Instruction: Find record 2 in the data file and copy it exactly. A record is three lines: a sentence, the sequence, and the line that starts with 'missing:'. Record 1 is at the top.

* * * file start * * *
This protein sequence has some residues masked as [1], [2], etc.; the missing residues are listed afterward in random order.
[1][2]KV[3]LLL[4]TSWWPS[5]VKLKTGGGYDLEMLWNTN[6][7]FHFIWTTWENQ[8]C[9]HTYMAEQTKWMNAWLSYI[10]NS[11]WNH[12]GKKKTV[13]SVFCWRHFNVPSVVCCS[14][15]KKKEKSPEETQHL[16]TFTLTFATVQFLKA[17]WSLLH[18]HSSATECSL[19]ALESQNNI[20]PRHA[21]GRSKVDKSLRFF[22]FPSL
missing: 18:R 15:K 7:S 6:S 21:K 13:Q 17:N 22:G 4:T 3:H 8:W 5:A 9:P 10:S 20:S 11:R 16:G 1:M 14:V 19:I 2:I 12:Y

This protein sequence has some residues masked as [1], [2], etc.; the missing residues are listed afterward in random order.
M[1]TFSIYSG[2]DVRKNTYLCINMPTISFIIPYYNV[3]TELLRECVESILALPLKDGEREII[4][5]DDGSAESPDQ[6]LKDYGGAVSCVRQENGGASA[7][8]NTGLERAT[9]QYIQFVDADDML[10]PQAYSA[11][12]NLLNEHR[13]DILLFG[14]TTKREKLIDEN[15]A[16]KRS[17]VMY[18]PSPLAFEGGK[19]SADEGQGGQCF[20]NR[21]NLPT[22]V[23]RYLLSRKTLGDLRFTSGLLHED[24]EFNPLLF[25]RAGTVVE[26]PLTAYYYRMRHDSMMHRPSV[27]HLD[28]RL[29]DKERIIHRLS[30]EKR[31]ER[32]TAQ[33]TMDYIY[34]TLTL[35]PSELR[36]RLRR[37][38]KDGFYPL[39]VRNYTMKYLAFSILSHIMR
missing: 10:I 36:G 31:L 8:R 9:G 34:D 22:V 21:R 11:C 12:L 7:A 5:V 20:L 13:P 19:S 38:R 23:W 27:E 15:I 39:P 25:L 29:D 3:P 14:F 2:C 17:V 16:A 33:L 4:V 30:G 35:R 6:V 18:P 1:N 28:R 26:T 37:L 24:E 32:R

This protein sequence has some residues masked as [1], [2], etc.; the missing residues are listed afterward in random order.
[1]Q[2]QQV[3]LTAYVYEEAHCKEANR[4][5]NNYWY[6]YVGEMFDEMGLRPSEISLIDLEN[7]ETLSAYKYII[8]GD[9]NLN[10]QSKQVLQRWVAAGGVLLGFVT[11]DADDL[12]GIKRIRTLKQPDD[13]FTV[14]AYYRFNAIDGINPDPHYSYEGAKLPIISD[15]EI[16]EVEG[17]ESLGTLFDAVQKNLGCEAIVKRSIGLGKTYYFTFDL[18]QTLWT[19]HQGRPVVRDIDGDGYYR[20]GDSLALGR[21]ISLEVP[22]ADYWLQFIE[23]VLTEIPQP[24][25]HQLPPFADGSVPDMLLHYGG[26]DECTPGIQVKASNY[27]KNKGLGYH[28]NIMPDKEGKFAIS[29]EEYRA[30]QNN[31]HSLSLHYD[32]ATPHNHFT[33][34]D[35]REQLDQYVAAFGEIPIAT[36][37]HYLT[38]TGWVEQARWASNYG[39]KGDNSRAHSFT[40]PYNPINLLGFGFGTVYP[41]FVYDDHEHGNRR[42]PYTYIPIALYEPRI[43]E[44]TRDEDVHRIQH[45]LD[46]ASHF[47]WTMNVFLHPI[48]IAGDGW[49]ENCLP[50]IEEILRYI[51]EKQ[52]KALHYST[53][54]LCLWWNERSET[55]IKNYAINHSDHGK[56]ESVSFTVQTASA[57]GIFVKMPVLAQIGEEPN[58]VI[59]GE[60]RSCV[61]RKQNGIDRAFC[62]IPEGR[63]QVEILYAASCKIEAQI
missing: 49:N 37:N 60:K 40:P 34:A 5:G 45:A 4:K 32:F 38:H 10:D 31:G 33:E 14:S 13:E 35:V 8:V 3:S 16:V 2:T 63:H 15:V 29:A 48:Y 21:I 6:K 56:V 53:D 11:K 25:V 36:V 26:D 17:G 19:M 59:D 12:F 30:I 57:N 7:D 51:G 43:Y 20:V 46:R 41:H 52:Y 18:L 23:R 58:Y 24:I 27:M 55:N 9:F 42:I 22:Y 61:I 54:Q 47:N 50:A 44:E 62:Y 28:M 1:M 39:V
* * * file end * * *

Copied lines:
This protein sequence has some residues masked as [1], [2], etc.; the missing residues are listed afterward in random order.
M[1]TFSIYSG[2]DVRKNTYLCINMPTISFIIPYYNV[3]TELLRECVESILALPLKDGEREII[4][5]DDGSAESPDQ[6]LKDYGGAVSCVRQENGGASA[7][8]NTGLERAT[9]QYIQFVDADDML[10]PQAYSA[11][12]NLLNEHR[13]DILLFG[14]TTKREKLIDEN[15]A[16]KRS[17]VMY[18]PSPLAFEGGK[19]SADEGQGGQCF[20]NR[21]NLPT[22]V[23]RYLLSRKTLGDLRFTSGLLHED[24]EFNPLLF[25]RAGTVVE[26]PLTAYYYRMRHDSMMHRPSV[27]HLD[28]RL[29]DKERIIHRLS[30]EKR[31]ER[32]TAQ[33]TMDYIY[34]TLTL[35]PSELR[36]RLRR[37][38]KDGFYPL[39]VRNYTMKYLAFSILSHIMR
missing: 10:I 36:G 31:L 8:R 9:G 34:D 22:V 21:R 11:C 12:L 7:A 5:V 20:L 13:P 19:S 38:R 23:W 27:E 15:I 39:P 25:L 29:D 3:P 14:F 2:C 17:V 16:A 33:L 4:V 30:G 35:R 6:V 18:P 1:N 28:R 26:T 37:L 24:E 32:R